There has perhaps been no better time to be talking about the nature of challenges. As we begin to think about a “new normal” post COVID19, provides us with a valuable opportunity to understand not only how we overcome current challenges, but also how we prepare to face future adversities.
Over the past few weeks, we’ve been exploring the nature of Challenge Pits. We’ve looked at four different types of challenge pits. Perhaps the most important of these pits is the Learning Challenge. This is the challenge that stretches us. This is the challenge that demands we fill our backpacks with more well-developed Habits of Mind in order to climb out.
But there’s never just one challenge. Life presents us with many challenges. So to understand the Learning Landscape, we must not only understand what it means to succeed at one Challenge Pit but also what it means to confront challenge after challenge after challenge.
So let’s take a moment to consider what happens when we make it a habit to take on Learning Challenges.
Imagine that you are exploring a part of the Learning Landscape. As you explore you encounter many Learning Challenges. Each time you succeed you gain a little extra height in the Learning Landscape, getting you closer to the mountains of expertise.
But taking on Learning Challenges doesn’t only result in you gaining height in the Learning Landscape. Each time you encounter a Challenge Pit you have to develop your Habits of Mind. You fill your backpack up a little more. So climbing higher in the learning landscape also results in you better equipped to climb!
Just imagine. You spend years taking on challenge after challenge. Climbing higher and higher in the learning landscape. Your reward is not simply the achievement of expertise in a part of the learning landscape, but also being able to climb like an expert!
And being able to climb like an expert makes all the difference when it comes to an uncertain future!
Filling your backpack, and becoming a better climber, is about the most important thing you can do in the Learning Landscape. Because while we’ve talked a lot about “taking on challenges” as if you have a choice, life isn’t always like that. Sometimes you don’t get a choice, and when that happens we call it “adversity”.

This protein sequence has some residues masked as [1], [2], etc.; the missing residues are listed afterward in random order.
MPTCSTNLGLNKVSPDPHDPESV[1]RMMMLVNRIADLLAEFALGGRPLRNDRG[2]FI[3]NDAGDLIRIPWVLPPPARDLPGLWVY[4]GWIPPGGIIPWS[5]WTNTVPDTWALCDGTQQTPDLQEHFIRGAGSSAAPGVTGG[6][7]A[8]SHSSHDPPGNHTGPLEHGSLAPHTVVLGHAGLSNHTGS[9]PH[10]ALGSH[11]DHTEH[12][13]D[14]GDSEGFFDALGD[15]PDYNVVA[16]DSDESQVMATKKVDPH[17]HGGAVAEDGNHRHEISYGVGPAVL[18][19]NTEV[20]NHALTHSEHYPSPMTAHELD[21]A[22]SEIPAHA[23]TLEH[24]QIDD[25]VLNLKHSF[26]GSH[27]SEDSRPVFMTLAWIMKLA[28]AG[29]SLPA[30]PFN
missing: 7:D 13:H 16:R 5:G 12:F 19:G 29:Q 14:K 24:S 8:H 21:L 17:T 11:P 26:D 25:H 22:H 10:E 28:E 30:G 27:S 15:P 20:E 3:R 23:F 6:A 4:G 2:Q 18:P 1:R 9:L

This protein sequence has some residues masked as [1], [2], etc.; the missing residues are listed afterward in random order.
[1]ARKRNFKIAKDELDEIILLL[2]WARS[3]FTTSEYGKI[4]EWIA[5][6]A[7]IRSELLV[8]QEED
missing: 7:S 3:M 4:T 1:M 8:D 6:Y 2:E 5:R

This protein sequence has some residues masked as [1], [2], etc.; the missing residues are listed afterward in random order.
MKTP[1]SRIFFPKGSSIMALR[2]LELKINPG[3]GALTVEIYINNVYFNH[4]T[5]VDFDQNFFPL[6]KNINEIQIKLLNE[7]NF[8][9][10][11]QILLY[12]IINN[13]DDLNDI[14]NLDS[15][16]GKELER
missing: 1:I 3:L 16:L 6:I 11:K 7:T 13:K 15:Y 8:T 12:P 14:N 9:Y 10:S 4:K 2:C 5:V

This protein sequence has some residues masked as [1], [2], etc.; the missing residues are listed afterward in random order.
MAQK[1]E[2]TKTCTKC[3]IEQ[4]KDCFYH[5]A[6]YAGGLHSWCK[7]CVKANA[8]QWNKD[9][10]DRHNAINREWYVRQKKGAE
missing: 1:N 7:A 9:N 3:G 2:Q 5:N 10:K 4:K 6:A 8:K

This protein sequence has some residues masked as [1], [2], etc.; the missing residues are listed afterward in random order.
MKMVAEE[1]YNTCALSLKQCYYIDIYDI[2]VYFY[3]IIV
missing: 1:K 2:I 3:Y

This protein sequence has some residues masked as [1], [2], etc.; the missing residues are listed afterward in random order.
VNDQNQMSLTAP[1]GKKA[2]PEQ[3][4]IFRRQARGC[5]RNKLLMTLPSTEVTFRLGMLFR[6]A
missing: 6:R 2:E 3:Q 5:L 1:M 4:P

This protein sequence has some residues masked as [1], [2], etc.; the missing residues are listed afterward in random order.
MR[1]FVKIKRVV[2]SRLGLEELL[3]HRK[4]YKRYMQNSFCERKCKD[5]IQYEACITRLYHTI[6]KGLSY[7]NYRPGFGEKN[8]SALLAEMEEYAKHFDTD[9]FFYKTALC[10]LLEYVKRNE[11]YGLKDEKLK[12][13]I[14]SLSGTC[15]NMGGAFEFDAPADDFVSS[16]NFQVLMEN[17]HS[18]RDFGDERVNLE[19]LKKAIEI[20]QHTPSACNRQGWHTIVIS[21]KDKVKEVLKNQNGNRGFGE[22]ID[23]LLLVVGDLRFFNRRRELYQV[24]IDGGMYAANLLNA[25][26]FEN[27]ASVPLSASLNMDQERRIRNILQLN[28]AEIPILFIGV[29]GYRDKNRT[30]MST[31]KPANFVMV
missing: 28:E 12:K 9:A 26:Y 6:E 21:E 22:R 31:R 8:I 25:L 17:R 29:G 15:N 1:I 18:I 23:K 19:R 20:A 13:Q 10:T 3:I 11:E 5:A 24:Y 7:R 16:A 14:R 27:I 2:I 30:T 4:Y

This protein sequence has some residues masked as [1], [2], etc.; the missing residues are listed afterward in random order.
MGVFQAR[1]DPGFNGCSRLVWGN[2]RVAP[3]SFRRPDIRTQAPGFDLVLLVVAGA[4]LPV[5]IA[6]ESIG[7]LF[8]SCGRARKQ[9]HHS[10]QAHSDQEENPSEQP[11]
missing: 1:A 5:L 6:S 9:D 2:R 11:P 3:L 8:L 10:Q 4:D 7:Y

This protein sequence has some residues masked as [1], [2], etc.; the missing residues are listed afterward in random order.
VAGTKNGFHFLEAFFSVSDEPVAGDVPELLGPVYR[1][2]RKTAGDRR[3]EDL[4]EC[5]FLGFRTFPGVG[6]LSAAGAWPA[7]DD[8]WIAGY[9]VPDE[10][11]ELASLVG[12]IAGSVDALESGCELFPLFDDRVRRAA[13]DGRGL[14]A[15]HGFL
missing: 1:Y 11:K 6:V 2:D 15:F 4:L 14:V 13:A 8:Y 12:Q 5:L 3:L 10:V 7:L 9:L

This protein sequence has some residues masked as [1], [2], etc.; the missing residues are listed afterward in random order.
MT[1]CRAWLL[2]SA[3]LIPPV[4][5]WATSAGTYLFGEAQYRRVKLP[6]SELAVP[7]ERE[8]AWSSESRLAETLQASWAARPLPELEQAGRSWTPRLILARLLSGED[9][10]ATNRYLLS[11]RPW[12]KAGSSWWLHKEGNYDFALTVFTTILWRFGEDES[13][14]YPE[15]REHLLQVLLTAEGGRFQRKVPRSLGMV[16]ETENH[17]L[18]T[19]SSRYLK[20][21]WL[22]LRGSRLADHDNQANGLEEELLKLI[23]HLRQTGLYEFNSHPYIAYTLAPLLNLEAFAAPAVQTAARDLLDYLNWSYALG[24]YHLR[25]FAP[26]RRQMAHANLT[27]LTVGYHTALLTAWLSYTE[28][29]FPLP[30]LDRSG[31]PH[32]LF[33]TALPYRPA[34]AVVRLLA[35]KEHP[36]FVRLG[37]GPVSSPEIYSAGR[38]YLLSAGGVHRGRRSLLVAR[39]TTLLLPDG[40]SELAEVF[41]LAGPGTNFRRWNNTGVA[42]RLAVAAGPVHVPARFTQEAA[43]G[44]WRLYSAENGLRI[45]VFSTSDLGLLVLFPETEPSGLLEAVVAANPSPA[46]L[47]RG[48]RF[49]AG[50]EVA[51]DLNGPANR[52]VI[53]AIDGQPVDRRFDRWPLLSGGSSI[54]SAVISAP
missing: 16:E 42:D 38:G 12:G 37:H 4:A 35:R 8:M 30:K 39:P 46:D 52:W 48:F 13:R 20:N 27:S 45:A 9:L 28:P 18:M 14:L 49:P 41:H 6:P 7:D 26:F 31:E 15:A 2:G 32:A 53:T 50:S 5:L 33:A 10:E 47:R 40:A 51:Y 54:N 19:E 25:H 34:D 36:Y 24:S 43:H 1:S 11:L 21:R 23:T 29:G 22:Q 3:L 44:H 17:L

The only difference between a challenge, and adversity, is the source. When you confront a challenge, you decide to jump into the challenge pit and try to climb out the other side.
When you’re faced with adversity, life gives you a bit of a shove, and you find yourself in the Challenge Pit. And your only option is to climb out or languish in the bottom.
This is where a lifetime spent getting better, instead of getting busy pays off. When you’re in the habit of regularly taking on Learning Challenges, the side effect is that you fill your backpack. And that makes all your future challenges easier.
Unlike your expertise, which is specific, your climbing skills are transferable. You take your backpack wherever you go. You have them with you no matter what challenges you may encounter.
Nicholas Taleb, in his book Antifragile, told us that you can’t predict the future. There’s no telling specifically what challenges are going to present themselves. But he went on to say that you can prepare for the future.
One way to prepare for the future is to fill your backpack with the tools you need to be an expert climber. So that when adversity comes along, you’ve got the tools you need in order to succeed.
I’m not sure there has ever been a time where this message is more poignant. The only thing we can be truly sure of in our post COVID19 “new normal” is that there will be more challenges. If the “new normal” is about staying in our comfort zone, the next disruption is going to come along and we’ll find our backpacks lacking.
On the other hand, if the “new normal” is about stretching ourselves, regularly (not always), and filling our backpacks, then when new challenges come along, when life pushes us into the next Challenge Pit, we’ll be better prepared to succeed.
What are you doing to fill your backpack, to become an expert climber and prepare yourself for the next disruption?
If you’d like to know more about helping students to fill their backpacks with the Habits of Mind, I’d invite you to come along to the Learning Landscape Online.